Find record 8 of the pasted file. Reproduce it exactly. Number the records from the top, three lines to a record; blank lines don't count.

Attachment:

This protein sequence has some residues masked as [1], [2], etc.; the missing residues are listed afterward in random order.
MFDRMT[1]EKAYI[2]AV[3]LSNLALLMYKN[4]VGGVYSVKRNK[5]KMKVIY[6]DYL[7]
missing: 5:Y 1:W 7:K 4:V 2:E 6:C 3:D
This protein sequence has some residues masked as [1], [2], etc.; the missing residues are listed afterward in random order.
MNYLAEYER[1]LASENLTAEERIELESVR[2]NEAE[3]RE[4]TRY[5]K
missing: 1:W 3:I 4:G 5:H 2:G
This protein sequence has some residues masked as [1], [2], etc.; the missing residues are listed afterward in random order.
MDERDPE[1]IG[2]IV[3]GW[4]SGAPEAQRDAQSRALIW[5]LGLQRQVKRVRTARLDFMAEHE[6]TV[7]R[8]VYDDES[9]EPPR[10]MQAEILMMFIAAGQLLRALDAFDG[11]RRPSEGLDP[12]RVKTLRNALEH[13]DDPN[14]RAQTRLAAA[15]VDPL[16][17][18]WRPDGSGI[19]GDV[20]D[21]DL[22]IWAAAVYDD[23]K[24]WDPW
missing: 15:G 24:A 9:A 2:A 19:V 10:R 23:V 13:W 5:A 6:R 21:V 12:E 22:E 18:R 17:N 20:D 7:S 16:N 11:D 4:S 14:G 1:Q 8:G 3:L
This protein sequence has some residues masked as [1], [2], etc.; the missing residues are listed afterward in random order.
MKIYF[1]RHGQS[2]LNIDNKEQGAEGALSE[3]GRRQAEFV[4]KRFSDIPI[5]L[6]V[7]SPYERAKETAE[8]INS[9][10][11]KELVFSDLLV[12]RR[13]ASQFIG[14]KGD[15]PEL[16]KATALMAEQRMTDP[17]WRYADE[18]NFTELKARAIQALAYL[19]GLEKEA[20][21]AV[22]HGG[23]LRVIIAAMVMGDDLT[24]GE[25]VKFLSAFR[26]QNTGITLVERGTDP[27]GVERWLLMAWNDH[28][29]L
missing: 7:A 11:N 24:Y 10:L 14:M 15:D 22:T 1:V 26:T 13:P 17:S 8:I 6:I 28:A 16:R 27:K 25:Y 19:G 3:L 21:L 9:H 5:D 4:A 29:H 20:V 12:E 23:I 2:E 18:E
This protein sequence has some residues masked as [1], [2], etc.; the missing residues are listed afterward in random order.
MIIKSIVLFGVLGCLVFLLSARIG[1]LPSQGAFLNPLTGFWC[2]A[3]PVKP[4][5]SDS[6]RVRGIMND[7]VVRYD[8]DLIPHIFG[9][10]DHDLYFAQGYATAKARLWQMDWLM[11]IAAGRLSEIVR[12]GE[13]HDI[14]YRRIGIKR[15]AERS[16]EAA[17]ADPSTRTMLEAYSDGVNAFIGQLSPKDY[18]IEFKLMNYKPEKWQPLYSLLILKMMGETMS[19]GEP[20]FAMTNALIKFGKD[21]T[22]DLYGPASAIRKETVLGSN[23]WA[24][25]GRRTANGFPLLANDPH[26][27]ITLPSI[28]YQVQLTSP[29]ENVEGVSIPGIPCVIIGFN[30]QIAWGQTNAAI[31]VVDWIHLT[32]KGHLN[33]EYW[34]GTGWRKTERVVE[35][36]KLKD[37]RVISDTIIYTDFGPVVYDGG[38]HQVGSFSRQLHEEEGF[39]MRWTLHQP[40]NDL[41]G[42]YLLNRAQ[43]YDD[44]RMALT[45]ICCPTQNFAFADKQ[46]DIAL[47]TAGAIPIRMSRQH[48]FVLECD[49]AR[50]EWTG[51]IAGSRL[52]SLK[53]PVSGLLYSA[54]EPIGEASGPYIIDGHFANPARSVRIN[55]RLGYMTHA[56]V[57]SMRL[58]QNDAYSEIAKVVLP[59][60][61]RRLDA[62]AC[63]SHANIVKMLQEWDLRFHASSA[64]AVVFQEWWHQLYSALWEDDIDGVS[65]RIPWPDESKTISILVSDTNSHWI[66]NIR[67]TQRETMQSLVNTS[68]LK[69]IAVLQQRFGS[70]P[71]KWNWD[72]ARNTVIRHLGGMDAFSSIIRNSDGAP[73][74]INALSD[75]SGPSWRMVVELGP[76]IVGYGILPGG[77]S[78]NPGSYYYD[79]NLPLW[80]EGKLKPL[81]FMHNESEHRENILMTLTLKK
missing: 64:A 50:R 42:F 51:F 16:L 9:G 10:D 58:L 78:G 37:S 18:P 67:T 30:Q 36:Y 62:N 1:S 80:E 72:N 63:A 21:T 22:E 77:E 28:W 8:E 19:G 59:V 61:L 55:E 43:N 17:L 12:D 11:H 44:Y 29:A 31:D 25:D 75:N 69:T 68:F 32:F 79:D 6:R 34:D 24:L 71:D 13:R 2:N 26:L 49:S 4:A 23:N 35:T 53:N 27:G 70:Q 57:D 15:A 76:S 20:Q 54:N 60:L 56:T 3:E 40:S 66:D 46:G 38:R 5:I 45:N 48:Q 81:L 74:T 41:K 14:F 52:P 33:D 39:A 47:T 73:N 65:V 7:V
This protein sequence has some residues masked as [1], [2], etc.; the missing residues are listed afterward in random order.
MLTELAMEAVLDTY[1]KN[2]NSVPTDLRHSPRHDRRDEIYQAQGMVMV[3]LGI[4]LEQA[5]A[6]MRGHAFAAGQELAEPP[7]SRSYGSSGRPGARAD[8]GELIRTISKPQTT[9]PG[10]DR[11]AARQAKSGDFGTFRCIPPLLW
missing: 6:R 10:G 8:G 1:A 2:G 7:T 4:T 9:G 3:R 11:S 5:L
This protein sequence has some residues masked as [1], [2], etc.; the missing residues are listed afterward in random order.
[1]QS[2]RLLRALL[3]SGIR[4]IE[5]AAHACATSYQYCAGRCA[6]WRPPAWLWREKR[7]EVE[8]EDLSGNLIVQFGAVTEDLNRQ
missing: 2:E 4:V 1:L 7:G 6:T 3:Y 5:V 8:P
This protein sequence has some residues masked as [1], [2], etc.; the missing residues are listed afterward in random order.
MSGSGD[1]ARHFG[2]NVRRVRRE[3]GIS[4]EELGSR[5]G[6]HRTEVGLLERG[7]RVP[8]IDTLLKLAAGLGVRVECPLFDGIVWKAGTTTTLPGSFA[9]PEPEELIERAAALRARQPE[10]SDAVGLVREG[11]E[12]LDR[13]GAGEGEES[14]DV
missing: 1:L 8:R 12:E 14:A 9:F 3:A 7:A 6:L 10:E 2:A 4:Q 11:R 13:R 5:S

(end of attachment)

This protein sequence has some residues masked as [1], [2], etc.; the missing residues are listed afterward in random order.
MSGSGD[1]ARHFG[2]NVRRVRRE[3]GIS[4]EELGSR[5]G[6]HRTEVGLLERG[7]RVP[8]IDTLLKLAAGLGVRVECPLFDGIVWKAGTTTTLPGSFA[9]PEPEELIERAAALRARQPE[10]SDAVGLVREG[11]E[12]LDR[13]GAGEGEES[14]DV
missing: 1:L 8:R 12:E 14:A 9:F 3:A 7:A 6:L 10:E 2:A 4:Q 11:R 13:R 5:S